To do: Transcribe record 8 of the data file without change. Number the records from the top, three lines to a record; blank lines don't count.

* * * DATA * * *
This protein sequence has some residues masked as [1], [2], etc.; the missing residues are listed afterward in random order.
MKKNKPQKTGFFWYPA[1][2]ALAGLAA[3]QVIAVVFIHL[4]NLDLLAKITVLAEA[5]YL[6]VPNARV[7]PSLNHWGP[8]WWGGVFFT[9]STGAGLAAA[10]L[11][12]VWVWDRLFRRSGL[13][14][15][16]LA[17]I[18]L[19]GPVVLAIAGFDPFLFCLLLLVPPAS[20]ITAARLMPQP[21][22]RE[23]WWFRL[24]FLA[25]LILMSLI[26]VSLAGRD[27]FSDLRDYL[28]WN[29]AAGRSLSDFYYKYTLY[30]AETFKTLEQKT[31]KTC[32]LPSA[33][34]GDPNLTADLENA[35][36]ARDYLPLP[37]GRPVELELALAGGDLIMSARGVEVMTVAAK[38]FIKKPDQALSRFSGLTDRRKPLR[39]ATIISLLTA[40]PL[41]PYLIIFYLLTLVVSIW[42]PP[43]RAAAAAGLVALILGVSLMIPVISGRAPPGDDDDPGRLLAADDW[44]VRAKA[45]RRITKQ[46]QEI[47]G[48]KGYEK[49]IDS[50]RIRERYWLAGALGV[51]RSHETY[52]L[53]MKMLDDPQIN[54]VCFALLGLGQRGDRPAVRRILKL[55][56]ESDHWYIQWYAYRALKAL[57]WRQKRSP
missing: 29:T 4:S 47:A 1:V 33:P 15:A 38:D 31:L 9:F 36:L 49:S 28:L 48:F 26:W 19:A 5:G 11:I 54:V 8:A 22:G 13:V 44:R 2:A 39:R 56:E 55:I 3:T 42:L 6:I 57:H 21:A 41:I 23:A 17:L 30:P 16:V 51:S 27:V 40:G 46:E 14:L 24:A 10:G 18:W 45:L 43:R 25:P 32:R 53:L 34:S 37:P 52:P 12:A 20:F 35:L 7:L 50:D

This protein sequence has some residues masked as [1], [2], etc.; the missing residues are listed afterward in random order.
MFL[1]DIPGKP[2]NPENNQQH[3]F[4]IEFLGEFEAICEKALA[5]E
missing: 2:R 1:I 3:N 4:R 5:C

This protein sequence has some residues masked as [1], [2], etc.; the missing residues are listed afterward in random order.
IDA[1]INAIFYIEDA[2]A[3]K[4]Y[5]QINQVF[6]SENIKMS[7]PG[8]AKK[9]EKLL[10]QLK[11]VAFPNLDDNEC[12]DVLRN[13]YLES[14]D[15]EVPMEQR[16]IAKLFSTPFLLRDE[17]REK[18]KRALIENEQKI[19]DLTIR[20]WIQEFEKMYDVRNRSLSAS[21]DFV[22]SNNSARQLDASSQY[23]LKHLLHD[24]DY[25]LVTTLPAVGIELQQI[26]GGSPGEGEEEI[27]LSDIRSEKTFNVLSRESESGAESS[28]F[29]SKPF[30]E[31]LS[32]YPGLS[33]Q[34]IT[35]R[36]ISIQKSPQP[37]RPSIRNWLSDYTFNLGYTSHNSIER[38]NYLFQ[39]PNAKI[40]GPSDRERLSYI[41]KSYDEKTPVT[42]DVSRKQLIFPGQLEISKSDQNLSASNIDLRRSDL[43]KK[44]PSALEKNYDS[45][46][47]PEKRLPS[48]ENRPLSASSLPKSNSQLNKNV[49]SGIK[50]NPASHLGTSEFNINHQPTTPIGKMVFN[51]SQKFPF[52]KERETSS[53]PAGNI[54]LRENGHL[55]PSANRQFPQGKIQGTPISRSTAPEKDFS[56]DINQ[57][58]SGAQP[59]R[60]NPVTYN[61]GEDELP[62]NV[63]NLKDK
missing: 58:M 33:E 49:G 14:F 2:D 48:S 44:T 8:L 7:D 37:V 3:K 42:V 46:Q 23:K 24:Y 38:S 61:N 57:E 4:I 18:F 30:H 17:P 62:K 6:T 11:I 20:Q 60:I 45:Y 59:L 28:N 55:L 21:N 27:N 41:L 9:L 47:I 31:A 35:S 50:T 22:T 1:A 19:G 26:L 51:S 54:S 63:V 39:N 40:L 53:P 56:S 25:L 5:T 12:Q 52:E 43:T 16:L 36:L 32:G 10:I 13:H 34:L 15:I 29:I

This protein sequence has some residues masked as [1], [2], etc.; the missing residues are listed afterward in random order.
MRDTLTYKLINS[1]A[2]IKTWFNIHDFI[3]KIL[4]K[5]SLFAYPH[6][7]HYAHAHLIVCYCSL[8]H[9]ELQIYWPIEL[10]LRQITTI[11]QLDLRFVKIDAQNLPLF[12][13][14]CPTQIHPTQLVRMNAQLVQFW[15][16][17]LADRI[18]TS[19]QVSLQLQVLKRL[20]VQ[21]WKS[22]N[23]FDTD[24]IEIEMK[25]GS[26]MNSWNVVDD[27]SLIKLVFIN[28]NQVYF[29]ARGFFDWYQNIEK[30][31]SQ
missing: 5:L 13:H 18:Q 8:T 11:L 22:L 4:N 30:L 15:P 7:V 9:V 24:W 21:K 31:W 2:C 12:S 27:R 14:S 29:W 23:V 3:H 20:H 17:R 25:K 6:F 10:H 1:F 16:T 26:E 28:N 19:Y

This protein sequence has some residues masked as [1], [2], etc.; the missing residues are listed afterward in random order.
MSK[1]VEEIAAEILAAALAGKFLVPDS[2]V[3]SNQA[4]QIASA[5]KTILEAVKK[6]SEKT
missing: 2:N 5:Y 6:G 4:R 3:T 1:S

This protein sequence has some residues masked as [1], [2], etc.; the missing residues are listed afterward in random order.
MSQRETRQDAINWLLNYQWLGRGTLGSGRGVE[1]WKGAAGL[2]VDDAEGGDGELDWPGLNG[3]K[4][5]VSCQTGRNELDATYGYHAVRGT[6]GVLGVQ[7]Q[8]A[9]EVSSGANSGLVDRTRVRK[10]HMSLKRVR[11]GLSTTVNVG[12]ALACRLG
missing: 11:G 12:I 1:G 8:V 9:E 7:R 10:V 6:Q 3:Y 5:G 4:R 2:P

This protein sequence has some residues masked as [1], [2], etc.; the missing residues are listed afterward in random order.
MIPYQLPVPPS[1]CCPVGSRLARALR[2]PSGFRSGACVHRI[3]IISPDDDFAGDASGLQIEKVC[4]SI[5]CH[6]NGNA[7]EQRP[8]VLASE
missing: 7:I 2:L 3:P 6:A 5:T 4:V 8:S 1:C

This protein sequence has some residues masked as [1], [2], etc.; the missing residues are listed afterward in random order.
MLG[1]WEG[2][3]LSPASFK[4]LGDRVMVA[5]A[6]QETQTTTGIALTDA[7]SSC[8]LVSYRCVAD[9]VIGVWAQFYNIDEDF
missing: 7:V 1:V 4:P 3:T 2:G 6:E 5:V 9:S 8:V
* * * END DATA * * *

This protein sequence has some residues masked as [1], [2], etc.; the missing residues are listed afterward in random order.
MLG[1]WEG[2][3]LSPASFK[4]LGDRVMVA[5]A[6]QETQTTTGIALTDA[7]SSC[8]LVSYRCVAD[9]VIGVWAQFYNIDEDF
missing: 7:V 1:V 4:P 3:T 2:G 6:E 5:V 9:S 8:V